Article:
This is Killer Soap’s 4th appearance at the Underground, and the first since their return from GBOB’s global final in London towards the end of last year. The band opened the set with a cover song of a well known Hong Kong band (itself no stranger to the Underground) – Audiotraffic’s Happy?, much to the amusement and surprise of the audience because it was so unexpected. The rest of the set consisted of a few well known numbers which had helped to take this superb band to UK last year, as well as 3 new songs, all of which were seemed to be based around lost love and moving on in the Soap’s signature punchy yet smooth J-rock style with feet tapping grooves and haunting guitar. I have been following this band since I first saw them at a competition almost 2 years ago and despite having seen them many times and having heard their songs over and over again, I never seem to get tired of them as their songs are so interesting and well delivered. Armed with a new material, I hope this band will keep entertaining Hong Kong and beyond for the foreseeable future.
Live Review from Underground 65:
Killer Soap came out and announced they recently went into their fourth band competition, and for the fourth time, they were placed second. Oh, bummer. But I thought some bands never got number one in a band competition, so I for one, wouldn’t judge them based on their placing in a band competition. Ha ha ha ha. Enough joking. Killer Soap actually came out like the headliner; it seemed the crowd knew that. If you hadn’t heard Killer Soap, it’s emo (if they didn’t mind being labelled as emo) rock solid. And the heart-felt music was so fast, guitar, drum, bass, everything, at times it actually sounded a little messy. No offence, may be that’s why Killer Soap was not first place. Great vocal contribution from Rocky. Just his singing alone should land them a record contract, but they were still selling their home-made CD at the show at any price you want. Even with the killer guitar riffs and fast rhythm section, Rocky’s voice cut right through, quite like most J-rock vocals. They ended their set with an old song called “Distance” because it was the last gig with their current bass player, who’s a founding member. With the current market shortage of bass players, I hope it would not affect their schedule.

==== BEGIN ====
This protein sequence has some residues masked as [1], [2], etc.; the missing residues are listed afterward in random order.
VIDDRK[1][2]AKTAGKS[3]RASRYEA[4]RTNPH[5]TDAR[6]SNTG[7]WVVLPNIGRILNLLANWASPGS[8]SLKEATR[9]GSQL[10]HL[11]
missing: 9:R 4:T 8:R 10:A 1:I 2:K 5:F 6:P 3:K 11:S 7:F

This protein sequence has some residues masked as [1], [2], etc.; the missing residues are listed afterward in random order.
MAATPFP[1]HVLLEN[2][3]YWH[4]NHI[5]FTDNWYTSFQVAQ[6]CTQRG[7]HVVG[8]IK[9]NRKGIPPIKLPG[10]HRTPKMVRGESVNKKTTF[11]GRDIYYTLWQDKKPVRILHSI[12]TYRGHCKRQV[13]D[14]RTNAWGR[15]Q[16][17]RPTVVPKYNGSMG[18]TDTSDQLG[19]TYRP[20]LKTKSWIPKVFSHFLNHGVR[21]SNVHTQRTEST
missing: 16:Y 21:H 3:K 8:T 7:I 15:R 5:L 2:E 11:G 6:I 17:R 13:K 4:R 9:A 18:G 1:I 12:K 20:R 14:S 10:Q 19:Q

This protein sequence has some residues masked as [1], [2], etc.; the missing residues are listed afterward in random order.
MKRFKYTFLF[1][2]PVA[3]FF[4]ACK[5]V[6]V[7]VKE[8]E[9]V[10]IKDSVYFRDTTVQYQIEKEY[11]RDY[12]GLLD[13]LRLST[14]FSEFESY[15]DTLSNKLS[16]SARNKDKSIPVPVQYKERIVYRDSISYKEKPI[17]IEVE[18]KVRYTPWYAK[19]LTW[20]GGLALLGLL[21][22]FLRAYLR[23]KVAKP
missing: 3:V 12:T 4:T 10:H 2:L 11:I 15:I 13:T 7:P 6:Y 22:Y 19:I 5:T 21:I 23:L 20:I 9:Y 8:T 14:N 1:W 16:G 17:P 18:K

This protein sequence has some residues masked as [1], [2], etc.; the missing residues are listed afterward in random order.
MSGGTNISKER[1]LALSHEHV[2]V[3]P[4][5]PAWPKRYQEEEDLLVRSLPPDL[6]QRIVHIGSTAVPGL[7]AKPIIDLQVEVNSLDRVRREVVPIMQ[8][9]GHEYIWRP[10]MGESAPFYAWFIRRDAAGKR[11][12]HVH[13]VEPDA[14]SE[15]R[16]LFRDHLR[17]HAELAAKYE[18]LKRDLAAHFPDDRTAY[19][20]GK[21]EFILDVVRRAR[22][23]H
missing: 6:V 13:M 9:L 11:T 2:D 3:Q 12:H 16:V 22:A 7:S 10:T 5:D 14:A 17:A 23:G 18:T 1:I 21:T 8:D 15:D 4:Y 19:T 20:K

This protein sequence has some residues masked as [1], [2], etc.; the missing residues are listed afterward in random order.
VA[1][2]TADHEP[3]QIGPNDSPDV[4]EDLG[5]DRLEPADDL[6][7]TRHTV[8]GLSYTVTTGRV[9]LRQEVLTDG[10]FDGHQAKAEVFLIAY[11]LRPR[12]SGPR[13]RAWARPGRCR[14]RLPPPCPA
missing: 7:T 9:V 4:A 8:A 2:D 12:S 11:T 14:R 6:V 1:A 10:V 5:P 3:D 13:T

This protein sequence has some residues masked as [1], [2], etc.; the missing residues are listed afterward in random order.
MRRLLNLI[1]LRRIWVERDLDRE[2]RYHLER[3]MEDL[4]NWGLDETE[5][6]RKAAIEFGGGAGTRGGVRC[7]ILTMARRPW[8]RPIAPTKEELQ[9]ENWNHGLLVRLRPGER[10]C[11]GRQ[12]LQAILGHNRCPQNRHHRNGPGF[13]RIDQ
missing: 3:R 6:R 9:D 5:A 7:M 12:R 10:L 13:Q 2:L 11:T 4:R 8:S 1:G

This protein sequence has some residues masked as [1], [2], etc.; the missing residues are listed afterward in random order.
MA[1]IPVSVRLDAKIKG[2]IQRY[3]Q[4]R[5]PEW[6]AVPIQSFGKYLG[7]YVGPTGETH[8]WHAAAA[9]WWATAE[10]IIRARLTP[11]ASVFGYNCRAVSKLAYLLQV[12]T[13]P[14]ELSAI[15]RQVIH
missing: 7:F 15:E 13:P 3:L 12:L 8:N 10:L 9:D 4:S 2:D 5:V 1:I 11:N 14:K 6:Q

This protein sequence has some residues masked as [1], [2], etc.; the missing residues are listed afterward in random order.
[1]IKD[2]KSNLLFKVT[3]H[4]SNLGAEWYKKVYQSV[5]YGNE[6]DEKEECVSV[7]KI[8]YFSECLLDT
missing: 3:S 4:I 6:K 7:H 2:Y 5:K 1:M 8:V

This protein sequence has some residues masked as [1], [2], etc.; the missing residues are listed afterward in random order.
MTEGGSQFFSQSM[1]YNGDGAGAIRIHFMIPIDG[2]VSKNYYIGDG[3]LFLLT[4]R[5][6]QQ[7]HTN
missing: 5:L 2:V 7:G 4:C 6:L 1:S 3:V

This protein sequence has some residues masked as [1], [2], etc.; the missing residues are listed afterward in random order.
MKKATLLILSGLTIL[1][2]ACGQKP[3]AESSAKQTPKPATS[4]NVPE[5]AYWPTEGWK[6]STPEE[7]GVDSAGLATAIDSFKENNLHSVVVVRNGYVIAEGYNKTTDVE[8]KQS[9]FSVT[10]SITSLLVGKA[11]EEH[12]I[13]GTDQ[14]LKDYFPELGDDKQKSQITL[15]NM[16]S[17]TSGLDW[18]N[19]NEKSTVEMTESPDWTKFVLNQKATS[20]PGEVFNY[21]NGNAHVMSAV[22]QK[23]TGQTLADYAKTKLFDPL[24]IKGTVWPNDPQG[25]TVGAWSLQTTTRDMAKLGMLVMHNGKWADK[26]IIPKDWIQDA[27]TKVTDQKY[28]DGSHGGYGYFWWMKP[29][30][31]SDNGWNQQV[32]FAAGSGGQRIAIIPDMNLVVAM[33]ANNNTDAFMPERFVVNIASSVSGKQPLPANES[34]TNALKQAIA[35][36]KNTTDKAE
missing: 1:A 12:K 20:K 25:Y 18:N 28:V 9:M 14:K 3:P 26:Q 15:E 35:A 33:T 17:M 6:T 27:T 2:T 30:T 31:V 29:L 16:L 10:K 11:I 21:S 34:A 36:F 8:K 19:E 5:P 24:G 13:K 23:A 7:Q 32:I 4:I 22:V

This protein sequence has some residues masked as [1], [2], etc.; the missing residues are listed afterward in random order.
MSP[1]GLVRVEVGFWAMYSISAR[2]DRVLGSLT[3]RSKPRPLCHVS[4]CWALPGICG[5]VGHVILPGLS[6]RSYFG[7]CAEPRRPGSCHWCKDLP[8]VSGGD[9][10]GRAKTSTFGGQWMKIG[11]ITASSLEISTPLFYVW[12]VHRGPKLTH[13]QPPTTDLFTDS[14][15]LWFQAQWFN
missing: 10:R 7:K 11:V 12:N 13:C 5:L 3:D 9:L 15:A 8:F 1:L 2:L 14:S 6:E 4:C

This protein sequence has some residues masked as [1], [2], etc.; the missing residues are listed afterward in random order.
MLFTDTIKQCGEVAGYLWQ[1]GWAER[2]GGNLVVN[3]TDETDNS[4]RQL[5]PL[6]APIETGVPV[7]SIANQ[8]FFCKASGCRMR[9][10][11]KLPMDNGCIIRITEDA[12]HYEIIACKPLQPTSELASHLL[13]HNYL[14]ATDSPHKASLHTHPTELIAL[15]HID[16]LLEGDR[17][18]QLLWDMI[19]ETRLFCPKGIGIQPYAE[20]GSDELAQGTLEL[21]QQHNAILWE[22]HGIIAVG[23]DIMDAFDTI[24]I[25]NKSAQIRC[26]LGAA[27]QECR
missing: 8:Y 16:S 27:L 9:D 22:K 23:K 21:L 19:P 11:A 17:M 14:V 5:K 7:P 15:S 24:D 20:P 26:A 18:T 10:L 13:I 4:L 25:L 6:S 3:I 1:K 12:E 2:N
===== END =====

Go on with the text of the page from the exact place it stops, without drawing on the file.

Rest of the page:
Live Review from Underground 58:
- 1. Somebody
2. Get rid of you
3. Once again
6. Dirty man
Not a new bathtime product for those hateful kids you have to babysit or the title of a B-grade horror movie, this band’s name is some kind of word play that can be translated as something akin to ‘secret weapon’. Stuck in the Cross Harbor Tunnel they were nowhere to be seen for soundcheck. But, once in the building, and by their second song, they had drawn a big fan following so the drama was all worth it.
More of a traditional rock band, rather than alt-rock, they offered a mix of loud rhythms and melodic lead guitar. The lead vocalist has the ‘it’-factor quality to his voice.
There was just enough variation in the vocals to save their sound from becoming too mainstream and there was just enough loudness from the rhythm section to save their songs from being too ordinary. I think I find the composition of their songs a bit too predictable. Since they have chosen their weapons, they should now use them to inflict fatal wounds and not just give us a few shaving nicks.
Isobel S. Saunders
Live Review from Underground 48:
Killer Soap conveys the true essence of a band – five guys working together to create tight, catchy tunes that got my feet tapping and put excitement in my groove. The vocalist (Rocky) has one of the best voices I’ve heard yet from a Hong Kong band and has an energy that’s cool but not arrogant, focused but not too controlled. The stage presence was excellent and the occasional jumps in the air worked well with the audience. The music was one paradox after another: youthful and energetic but delivered with a high level of maturity, generic yet unique at the same time. The name may be silly but Killersoap is surely a class rock act.
“Killer Soap loves THE UNDERGROUND for supporting original music and HK bands. The gig was well prepared and organized. We can feel their passion and efforts deep in our hearts! Rock on!” – quote from Killer Soap.